The integration of wind power into the current energy-driven market designs requires a power production that would be dispatchable in reasonably predictable volumes convenient for consumption and trading (like conventional power plants). Amongst the various options explored to achieve this goal, the bundling of several facilities of various technologies into virtual power plants (the flexible facilities such as hydro or biomass plants smoothening the less actionable wind power curve) and the addition of energy storage systems combined with smart grid integration, are the most promising.

What is the position of wind power in the future global energy market compared to alternative renewable energy sources?

The advantages of wind power (e.g. high installed power with reduced land use, price) make this technology very versatile and compatible with the current land use of a large number of areas close to energy needs around the planet. It will continue to play a dominant role in terms of new installed capacity, and even more in terms of produced energy. According to EIA, wind power should surpass hydro power within 25 years in terms of installed capacity, becoming the first source of clean power in the world. Solar power should grow at a higher rate but starts from a much smaller base.



“Sustainable Supermarkets: Do they really work?” interview with Mr. Antonio Vlamis

What is a “sustainable supermarket” and should competitors fear this new “eco-friendly” business model?

A sustainable supermarket, from an engineering perspective, is designed and constructed by using methods and technologies that ensure:

  • Minimum amount of electricity consumption
  • Usage of environmental refrigerants
  • Utilization of natural – renewable resources of energy

There are several KPIs that are critical for the financial sustainability of a commercial chain. One of them is the consumption of electrical power. The budget that is spent for the electricity needs of a retail chain must be less than 1.5% of the annual turnover.

The operational expenditure of a supermarket is highly affected by the energy cost, which means that an “eco-friendly” designed supermarket is more competitive and profitable. Just imagine:

  • An ECO convenience store (from 100 -350 m2 of sales area) spends 15,000 € less per year for electricity.
  • An ECO medium sized supermarket store (350-1000 m2 of sales area) spends 35,000 € less per year for electricity.
  • An ECO hyper market (over 1000 m2 of sales area) spends 50,000 € less per year for electricity.

Now, for example, imagine a commercial chain that is consisting of 100 convenience stores, 30 medium sized supermarkets and 5 hyper markets. This means that if the above mentioned commercial chain is consisted by ECO Stores, then it saves 2,800,000 € per year. This is a very serious reason for the competitors to fear this new “eco – friendly model”.

Please share examples of the environmental waste that occurs within current supermarket practices and how this created the push for more “eco-friendly” stores?

There are several types of waste that are produced by a commercial chain (like food waste that is not only an ethical and economic issue but it also depletes the environment of limited natural resources) but for the purpose of this interview I will focus on CO2 emissions which are very critical for the environment.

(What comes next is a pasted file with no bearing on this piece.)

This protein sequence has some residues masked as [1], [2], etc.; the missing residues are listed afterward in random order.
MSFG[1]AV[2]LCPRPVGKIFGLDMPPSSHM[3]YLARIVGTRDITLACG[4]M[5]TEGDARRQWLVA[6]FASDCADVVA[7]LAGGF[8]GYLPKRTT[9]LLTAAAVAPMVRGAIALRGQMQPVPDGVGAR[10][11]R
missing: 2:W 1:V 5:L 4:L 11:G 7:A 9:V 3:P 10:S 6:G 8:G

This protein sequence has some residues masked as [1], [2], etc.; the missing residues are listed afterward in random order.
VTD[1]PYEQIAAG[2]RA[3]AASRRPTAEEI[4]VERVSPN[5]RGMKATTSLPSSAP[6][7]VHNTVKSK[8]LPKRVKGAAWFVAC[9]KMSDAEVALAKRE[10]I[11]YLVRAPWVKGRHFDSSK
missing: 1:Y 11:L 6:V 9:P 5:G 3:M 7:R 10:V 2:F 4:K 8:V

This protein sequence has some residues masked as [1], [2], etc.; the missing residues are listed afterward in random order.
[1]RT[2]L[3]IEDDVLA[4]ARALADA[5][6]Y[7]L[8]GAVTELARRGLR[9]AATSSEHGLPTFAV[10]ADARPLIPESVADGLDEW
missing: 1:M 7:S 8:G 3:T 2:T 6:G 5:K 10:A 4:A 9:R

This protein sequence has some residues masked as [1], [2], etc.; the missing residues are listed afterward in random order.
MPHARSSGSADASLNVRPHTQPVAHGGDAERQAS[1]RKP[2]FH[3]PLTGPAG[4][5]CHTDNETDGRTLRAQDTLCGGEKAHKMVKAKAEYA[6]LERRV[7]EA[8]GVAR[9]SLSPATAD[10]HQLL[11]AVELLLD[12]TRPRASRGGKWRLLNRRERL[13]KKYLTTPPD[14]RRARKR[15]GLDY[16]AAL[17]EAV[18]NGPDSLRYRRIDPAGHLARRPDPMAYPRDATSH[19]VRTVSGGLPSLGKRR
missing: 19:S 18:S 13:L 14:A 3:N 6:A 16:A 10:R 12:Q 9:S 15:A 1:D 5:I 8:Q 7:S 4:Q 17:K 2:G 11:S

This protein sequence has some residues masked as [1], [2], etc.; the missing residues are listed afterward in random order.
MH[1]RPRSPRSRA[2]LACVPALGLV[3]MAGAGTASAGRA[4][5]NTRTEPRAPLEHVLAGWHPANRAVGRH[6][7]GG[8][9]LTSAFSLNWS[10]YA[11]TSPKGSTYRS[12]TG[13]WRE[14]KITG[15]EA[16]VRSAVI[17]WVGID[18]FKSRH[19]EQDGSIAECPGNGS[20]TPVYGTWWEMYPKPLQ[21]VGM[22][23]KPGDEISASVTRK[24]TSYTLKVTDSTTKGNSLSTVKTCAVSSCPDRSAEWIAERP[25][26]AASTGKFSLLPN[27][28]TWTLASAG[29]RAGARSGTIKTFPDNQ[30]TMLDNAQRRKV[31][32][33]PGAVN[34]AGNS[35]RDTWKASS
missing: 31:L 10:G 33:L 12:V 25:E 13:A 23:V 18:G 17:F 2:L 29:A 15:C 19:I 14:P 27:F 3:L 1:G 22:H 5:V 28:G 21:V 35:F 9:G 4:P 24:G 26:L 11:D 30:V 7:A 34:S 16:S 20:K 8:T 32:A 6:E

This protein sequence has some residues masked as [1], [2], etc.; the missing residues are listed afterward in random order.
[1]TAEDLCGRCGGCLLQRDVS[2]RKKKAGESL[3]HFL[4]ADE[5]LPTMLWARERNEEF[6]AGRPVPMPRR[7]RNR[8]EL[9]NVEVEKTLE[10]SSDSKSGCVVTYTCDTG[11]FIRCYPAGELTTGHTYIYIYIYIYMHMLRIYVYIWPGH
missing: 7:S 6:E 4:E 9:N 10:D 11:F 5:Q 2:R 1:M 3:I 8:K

Global warming is caused by the emission of greenhouse gases. A total of 72% of greenhouse gases emitted are carbon dioxide (CO2).

Average Carbon emission due to electricity production of 1 kWh is 0.47kg (figure for electricity production methods that are used in the UK).

With that said, let’s imagine a commercial chain like the one described above, which is not made up of ECO stores. It operates 24 hours per day & 7 days per week. This commercial chain consumes 43,750,000 kWh/year and produces 20,562 tons of CO2 emissions.

A same sized commercial chain that is composed by ECO stores, produces 12,337 tons of CO2.

According to the Kyoto Protocol roll out plan and negotiations that were held in Lima in 2014, there was an agreement on a post-Kyoto legal framework that will obligate all major polluters to pay for CO2 emissions in future.

That means an ECO commercial chain will not only spend less on electricity, but will also pay less on environmental penalties.

One result of the Kyoto agreement is also the F-GAS Regulation that was voted by the European Parliament on 2014 (No 517/2014), which forbids the use of hydrofluorocarbons (HFC) as refrigerants because of their high GWP value. (GWP stands for the climatic warming potential of a greenhouse gas relative to that of carbon dioxide (CO2), calculated in terms of the 100-year warming potential of one kilogram of a greenhouse gas relative to one kilogram of CO2).

Due to F-gas regulation restriction, HFC refrigerants are going to disappear from the market and their price is going to be multiplied, so a possible leakage will cost to retailers a fortune.

Thus, by upgrading the refrigeration installations of a supermarket, retailers achieve two targets at once:

  • Usage of low GWP environmental refrigerants and regulation compliance
  • Lower electricity consumption

Consequently, in order to conclude in addition to energy – expenditure saving, retailers have to comply to the relevant regulations in order to avoid penalties.

Can you share an example of a supermarket that made the transition to a “sustainable” initiative and succeeded? Please share the details of the overall process, i.e. timeline, prices, etc.